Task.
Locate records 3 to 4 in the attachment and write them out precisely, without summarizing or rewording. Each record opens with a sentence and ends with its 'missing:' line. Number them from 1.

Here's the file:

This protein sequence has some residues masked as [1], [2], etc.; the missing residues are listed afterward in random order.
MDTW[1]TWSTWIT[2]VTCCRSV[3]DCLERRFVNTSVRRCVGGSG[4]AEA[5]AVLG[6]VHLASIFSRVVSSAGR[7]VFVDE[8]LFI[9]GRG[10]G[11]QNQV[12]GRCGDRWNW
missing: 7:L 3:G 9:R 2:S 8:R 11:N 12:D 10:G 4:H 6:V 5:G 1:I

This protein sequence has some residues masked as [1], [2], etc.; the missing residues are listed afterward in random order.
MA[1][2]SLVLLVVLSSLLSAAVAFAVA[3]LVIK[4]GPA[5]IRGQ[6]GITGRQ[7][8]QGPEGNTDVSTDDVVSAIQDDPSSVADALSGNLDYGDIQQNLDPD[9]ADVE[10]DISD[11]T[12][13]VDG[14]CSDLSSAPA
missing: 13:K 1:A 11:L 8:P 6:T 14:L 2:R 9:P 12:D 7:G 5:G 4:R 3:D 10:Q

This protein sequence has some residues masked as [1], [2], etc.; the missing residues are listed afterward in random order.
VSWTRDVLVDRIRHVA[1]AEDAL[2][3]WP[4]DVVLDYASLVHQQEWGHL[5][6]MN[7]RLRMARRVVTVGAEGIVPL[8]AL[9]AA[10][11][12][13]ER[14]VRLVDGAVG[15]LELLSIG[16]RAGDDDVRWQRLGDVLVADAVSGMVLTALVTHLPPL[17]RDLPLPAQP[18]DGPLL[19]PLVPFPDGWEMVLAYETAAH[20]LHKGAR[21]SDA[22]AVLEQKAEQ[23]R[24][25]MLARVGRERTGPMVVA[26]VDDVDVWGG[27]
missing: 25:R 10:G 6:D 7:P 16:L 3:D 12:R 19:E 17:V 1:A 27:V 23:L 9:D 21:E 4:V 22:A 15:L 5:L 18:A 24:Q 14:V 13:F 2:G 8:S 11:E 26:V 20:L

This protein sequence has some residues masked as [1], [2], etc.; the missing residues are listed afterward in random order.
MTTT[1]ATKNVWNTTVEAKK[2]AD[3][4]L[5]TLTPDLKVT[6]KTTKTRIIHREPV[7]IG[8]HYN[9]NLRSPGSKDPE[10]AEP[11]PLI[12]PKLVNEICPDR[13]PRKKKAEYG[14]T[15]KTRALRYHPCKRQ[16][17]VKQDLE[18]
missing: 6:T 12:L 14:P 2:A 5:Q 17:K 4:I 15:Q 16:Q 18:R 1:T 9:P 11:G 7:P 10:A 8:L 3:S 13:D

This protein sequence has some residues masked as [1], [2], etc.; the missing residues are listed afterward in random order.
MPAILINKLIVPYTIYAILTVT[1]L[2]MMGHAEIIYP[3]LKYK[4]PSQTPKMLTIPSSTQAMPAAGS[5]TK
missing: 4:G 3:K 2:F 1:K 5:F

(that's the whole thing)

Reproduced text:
This protein sequence has some residues masked as [1], [2], etc.; the missing residues are listed afterward in random order.
VSWTRDVLVDRIRHVA[1]AEDAL[2][3]WP[4]DVVLDYASLVHQQEWGHL[5][6]MN[7]RLRMARRVVTVGAEGIVPL[8]AL[9]AA[10][11][12][13]ER[14]VRLVDGAVG[15]LELLSIG[16]RAGDDDVRWQRLGDVLVADAVSGMVLTALVTHLPPL[17]RDLPLPAQP[18]DGPLL[19]PLVPFPDGWEMVLAYETAAH[20]LHKGAR[21]SDA[22]AVLEQKAEQ[23]R[24][25]MLARVGRERTGPMVVA[26]VDDVDVWGG[27]
missing: 25:R 10:G 6:D 7:P 16:L 3:D 12:R 19:E 17:V 1:A 27:V 23:L 9:D 21:E 4:V 22:A 15:L 5:L 18:A 24:Q 14:V 13:F 2:G 8:S 11:E 26:V 20:L

This protein sequence has some residues masked as [1], [2], etc.; the missing residues are listed afterward in random order.
MTTT[1]ATKNVWNTTVEAKK[2]AD[3][4]L[5]TLTPDLKVT[6]KTTKTRIIHREPV[7]IG[8]HYN[9]NLRSPGSKDPE[10]AEP[11]PLI[12]PKLVNEICPDR[13]PRKKKAEYG[14]T[15]KTRALRYHPCKRQ[16][17]VKQDLE[18]
missing: 6:T 12:L 14:P 2:A 5:Q 17:K 4:I 15:Q 16:Q 18:R 1:T 9:P 11:G 7:P 10:A 8:L 3:S 13:D